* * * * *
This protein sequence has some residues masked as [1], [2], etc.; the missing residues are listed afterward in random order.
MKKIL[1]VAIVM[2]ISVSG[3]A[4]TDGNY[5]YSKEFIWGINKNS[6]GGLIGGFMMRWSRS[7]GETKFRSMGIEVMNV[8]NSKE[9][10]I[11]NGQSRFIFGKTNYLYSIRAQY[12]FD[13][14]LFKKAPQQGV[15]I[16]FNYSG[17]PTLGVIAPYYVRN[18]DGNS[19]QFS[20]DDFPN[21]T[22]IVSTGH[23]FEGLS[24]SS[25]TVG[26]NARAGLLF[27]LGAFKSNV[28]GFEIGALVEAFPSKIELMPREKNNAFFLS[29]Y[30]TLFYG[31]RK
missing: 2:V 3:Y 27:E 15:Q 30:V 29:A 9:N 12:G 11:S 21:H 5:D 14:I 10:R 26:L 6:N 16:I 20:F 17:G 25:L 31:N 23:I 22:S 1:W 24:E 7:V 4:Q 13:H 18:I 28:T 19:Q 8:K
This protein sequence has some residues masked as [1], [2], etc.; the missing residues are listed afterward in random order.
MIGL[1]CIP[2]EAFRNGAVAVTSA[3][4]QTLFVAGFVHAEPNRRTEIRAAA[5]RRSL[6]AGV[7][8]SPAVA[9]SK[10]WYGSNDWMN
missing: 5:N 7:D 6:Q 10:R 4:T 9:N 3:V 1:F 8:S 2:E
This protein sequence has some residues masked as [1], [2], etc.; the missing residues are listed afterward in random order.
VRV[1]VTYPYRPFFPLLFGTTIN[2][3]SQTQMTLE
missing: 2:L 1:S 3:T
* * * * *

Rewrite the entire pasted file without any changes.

This protein sequence has some residues masked as [1], [2], etc.; the missing residues are listed afterward in random order.
MKKIL[1]VAIVM[2]ISVSG[3]A[4]TDGNY[5]YSKEFIWGINKNS[6]GGLIGGFMMRWSRS[7]GETKFRSMGIEVMNV[8]NSKE[9][10]I[11]NGQSRFIFGKTNYLYSIRAQY[12]FD[13][14]LFKKAPQQGV[15]I[16]FNYSG[17]PTLGVIAPYYVRN[18]DGNS[19]QFS[20]DDFPN[21]T[22]IVSTGH[23]FEGLS[24]SS[25]TVG[26]NARAGLLF[27]LGAFKSNV[28]GFEIGALVEAFPSKIELMPREKNNAFFLS[29]Y[30]TLFYG[31]RK
missing: 2:V 3:Y 27:E 15:Q 30:V 29:A 9:N 12:G 11:S 21:H 5:D 14:I 10:R 26:L 6:N 16:I 20:F 17:G 25:L 31:N 23:I 22:S 1:W 24:E 7:V 4:Q 13:H 18:I 28:T 19:Q 8:K
This protein sequence has some residues masked as [1], [2], etc.; the missing residues are listed afterward in random order.
MIGL[1]CIP[2]EAFRNGAVAVTSA[3][4]QTLFVAGFVHAEPNRRTEIRAAA[5]RRSL[6]AGV[7][8]SPAVA[9]SK[10]WYGSNDWMN
missing: 5:N 7:D 6:Q 10:R 4:T 9:N 3:V 1:F 8:S 2:E
This protein sequence has some residues masked as [1], [2], etc.; the missing residues are listed afterward in random order.
VRV[1]VTYPYRPFFPLLFGTTIN[2][3]SQTQMTLE
missing: 2:L 1:S 3:T